Kasi writes about style with standards on The Peahen. She is an ethical blogger and can help you create an ethical wardrobe through her styling services.
1. Do you think the media is doing enough to promote the effect of fast fashion, if not how can they, or what radical impacts can be made?
I do think fast fashion has earned its fair share of ink. Sweatshops have been covered. Supply chains have been covered. Poor quality standards have been covered.
People know fast fashion is bad by now. The bigger issue is getting them to care and, more importantly, to do something about it.
The reason this is so tough is because we’re hardwired to make decisions that have the smallest impact on our wallets. Until a monetary case can be made for ethical fashion, I don’t think the media message will matter.
It’s the same thing that happened with global warming. The story got so convoluted and complex that, even though it’s widely accepted by science, media coverage often falls on deaf ears.
For ethical fashion and the environment it’s a matter of message, not media.
But this can change. It’s all in the way we talk about ethical and eco fashion. Right now most brands are saying something like “Can you believe this is from an eco designer?! [insert shock and awe]” – instead – it should be, “Isn’t this new designer kicking-ass? Don’t you want to buy their stuff?”
I think it’s less about harping on fast fashion and more about a better message for ethical brands – so they can beat out their behemoth competitors.
2. What made you change your fast fashion habits, was it media, or just reading a particular story?
A little of both. I got into ethical fashion and shopping more consciously because I would always get this feeling I can only describe as ickiness after I shopped. It felt good to buy something new, but it was always fleeting. I also got really tired of all my stuff from Zara unraveling in the wash after four wears. So I started hunting for alternatives thinking I would only find hippie and granola fashion. Man, was I wrong. I ended with a full-blown obsession for discovering modern ethical designers, learning about textiles and manufacturing, purging my wardrobe of fast fashion, and living minimally.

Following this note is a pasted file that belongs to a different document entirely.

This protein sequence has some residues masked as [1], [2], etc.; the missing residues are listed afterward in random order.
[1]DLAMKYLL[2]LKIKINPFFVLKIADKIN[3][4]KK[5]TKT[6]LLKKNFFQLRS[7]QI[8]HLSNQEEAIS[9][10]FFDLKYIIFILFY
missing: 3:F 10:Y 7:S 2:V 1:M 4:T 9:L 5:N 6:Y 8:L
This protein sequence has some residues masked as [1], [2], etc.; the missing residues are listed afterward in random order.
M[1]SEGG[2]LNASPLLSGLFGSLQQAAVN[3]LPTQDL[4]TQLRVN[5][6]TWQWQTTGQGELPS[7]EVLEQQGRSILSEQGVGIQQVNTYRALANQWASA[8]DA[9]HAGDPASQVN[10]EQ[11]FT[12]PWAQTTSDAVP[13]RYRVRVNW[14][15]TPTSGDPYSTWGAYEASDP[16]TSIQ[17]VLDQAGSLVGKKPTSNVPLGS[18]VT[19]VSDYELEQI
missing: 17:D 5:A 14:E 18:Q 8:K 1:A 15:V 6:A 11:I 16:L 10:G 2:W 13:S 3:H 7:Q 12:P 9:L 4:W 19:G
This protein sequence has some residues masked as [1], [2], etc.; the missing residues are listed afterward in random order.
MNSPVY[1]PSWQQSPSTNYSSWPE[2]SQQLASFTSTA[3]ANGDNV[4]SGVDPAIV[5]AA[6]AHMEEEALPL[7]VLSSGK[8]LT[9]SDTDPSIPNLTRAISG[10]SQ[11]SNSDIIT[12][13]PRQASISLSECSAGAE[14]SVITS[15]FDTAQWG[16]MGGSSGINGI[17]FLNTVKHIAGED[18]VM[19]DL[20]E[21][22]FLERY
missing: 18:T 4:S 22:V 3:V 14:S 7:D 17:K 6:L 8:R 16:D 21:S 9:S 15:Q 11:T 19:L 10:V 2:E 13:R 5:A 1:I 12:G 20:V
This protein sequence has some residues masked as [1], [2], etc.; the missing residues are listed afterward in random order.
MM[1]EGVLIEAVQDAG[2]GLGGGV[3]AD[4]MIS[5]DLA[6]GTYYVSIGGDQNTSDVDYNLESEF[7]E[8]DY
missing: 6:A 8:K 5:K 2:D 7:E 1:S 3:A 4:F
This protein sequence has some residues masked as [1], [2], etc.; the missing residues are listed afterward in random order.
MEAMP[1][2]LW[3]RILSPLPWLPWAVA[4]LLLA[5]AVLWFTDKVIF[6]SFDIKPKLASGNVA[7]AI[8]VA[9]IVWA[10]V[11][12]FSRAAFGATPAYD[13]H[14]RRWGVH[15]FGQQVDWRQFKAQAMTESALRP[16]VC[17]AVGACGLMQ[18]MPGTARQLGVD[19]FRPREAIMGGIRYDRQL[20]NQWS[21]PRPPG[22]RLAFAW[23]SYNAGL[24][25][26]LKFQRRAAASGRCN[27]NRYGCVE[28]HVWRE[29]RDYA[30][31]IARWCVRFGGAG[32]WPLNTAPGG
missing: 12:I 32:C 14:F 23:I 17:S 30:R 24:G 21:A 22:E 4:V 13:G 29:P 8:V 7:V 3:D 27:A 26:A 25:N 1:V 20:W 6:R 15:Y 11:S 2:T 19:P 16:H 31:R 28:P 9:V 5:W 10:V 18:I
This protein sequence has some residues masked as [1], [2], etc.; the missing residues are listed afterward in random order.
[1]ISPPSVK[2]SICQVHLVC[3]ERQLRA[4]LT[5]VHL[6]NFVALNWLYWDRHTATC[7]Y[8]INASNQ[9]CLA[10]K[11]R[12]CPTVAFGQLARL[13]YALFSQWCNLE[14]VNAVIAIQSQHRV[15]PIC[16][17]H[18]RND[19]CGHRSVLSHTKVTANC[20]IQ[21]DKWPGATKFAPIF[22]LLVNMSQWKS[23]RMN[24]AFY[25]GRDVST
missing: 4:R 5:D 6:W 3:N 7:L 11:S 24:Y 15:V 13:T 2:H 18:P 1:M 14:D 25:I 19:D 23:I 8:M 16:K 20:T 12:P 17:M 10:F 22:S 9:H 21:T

I also joined a community called the Ethical Writers Coalition. All the writers have so much knowledge – they really live-and-breathe this stuff. It feels good to learn from them. It feels good to make informed decisions. It feels good to live with less. And it makes me incredibly happy to really covet what I do buy.
"Now, I love when people ask me about my clothes and I can tell the story behind them."
3. Why did you start your blog, what is the message you try to portray to your readers?
I started The Peahen with one goal: make ethical fashion mainstream.
My message is one part style, one part advocacy. I think these things can work in tandem, and I try to tell that story in my writing. Sometimes I write long-investigative pieces.
Other times, I write about brands, give style pointers or talk about issues in fashion.
Whatever I’m writing I try to emphasise that having a killer wardrobe doesn’t mean you have to compromise style or kill the environment in the process.
4. You are based in Florida, is the US becoming more aware about sustainability. Any examples?
Yes, but we’re not nearly as good as other counties. I wrote a post on this when I first started covering ethical fashion because I was curious why other places – like London, New Zealand, Germany and Australia – were so far ahead of the US when it can to innovative, ethical design. Also, if you read about ethical fashion it comes mostly from UK publications. The Guardian always has really great content.